Taking pos­ses­sion of real prop­erty and making valuable improve­ments either in reliance on oral promise or following parol gift is sufficient part performance to place agree­ment outside Statute of Frauds. Conradi v. Perkins, 149 Or App 149, 941 P2d 1083 (1997), Sup Ct review denied

Where cotenant claims that pos­ses­sion of jointly owned land is evidence of partial performance of oral contract for transfer of land, there must be change in rela­tionship between parties that would draw observer’s atten­tion and indicate contract had been made. Aylett v. Aylett, 185 Or App 563, 60 P3d 1114 (2003)

Law Review Cita­tions

28 WLR 223 (1992)

1 Legislative Counsel Committee, CHAPTER 41—Evidence Generally, https://­www.­oregonlegislature.­gov/­bills_laws/­ors/­ors041.­html (2017) (last ac­cessed Mar. 30, 2018).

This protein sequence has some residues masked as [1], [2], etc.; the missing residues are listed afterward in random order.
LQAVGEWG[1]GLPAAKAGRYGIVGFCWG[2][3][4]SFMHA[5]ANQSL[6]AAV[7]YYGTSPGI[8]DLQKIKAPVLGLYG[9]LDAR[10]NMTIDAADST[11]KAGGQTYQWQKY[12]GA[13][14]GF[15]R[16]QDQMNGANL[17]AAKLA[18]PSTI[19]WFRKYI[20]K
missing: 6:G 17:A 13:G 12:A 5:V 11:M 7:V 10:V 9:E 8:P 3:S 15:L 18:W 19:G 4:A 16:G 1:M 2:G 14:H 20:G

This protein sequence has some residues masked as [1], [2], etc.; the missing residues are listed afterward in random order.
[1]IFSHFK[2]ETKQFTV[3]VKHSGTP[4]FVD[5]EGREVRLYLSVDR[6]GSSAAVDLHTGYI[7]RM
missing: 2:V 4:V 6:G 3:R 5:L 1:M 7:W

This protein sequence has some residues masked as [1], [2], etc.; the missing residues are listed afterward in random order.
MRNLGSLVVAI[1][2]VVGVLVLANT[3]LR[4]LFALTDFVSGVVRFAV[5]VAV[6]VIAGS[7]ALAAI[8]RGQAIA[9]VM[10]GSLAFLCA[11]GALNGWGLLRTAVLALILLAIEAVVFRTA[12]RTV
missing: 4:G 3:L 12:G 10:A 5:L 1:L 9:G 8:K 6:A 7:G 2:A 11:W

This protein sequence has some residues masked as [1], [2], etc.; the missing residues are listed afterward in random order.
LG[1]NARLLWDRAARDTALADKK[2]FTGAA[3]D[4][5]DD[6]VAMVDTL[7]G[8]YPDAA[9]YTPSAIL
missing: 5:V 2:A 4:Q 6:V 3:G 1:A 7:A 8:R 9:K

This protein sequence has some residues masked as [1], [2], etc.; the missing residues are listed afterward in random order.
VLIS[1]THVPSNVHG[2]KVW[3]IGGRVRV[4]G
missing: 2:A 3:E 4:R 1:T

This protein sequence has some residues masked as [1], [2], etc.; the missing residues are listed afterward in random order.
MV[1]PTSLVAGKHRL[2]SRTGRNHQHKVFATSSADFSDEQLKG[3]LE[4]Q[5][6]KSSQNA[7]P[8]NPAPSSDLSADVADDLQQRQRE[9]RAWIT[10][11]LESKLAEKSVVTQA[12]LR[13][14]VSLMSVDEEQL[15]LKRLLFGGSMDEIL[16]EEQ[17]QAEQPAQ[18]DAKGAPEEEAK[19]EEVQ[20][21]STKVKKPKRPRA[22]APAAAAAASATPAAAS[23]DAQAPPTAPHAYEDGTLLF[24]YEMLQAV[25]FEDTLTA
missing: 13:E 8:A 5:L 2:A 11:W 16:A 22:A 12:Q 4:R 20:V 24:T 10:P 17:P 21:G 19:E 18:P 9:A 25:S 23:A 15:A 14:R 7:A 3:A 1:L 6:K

2 Legislative Counsel Committee, Annotations to the Oregon Revised Stat­utes, Cumulative Supplement - 2017, Chapter 41, https://­www.­oregonlegislature.­gov/­bills_laws/­ors/­ano041.­html (2017) (last ac­cessed Mar. 30, 2018).
 
3 OregonLaws.org assembles these lists by analyzing references between Sections. Each listed item refers back to the current Section in its own text. The result reveals relationships in the code that may not have otherwise been apparent.